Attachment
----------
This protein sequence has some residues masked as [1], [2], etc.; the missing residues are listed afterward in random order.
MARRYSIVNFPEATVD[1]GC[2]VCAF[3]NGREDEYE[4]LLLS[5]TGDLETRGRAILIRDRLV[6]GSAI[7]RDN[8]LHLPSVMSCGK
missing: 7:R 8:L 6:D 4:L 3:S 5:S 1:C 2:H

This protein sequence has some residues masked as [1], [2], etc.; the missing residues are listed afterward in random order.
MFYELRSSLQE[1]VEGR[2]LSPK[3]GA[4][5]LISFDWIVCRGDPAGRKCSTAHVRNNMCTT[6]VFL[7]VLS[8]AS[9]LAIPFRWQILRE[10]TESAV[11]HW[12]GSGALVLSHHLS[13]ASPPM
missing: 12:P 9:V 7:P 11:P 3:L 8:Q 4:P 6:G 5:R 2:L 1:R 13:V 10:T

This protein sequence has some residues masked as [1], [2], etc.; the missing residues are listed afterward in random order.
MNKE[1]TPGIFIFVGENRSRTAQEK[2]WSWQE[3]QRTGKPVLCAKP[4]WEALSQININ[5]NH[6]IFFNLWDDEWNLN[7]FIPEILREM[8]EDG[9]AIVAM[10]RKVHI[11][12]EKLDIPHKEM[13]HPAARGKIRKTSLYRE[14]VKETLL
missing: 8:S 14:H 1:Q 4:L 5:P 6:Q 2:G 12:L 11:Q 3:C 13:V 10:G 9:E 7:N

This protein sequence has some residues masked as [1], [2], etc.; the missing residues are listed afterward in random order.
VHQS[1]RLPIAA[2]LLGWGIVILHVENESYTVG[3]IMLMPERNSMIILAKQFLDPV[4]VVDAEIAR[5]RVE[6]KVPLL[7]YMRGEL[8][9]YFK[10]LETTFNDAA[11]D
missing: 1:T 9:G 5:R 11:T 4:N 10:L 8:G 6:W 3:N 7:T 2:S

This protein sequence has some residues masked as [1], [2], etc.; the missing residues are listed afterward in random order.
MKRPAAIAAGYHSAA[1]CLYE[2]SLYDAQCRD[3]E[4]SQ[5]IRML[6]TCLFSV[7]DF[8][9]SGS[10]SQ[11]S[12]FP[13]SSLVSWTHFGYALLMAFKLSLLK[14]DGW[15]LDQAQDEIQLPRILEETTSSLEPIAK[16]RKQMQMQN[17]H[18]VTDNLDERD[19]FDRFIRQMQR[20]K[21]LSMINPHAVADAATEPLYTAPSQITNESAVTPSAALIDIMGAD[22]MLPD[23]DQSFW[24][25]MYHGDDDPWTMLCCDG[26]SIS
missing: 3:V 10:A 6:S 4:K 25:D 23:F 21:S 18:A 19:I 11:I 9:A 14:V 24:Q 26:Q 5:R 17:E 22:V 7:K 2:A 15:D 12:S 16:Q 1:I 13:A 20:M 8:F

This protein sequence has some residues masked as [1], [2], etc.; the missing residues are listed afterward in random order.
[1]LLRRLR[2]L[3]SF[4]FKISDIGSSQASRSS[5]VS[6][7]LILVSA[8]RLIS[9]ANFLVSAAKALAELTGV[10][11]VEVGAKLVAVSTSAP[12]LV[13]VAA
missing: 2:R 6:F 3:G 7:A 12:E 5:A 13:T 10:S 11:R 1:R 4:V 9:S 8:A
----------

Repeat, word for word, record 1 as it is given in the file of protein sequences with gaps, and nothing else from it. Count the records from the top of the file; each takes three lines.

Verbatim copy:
This protein sequence has some residues masked as [1], [2], etc.; the missing residues are listed afterward in random order.
MARRYSIVNFPEATVD[1]GC[2]VCAF[3]NGREDEYE[4]LLLS[5]TGDLETRGRAILIRDRLV[6]GSAI[7]RDN[8]LHLPSVMSCGK
missing: 7:R 8:L 6:D 4:L 3:S 5:S 1:C 2:H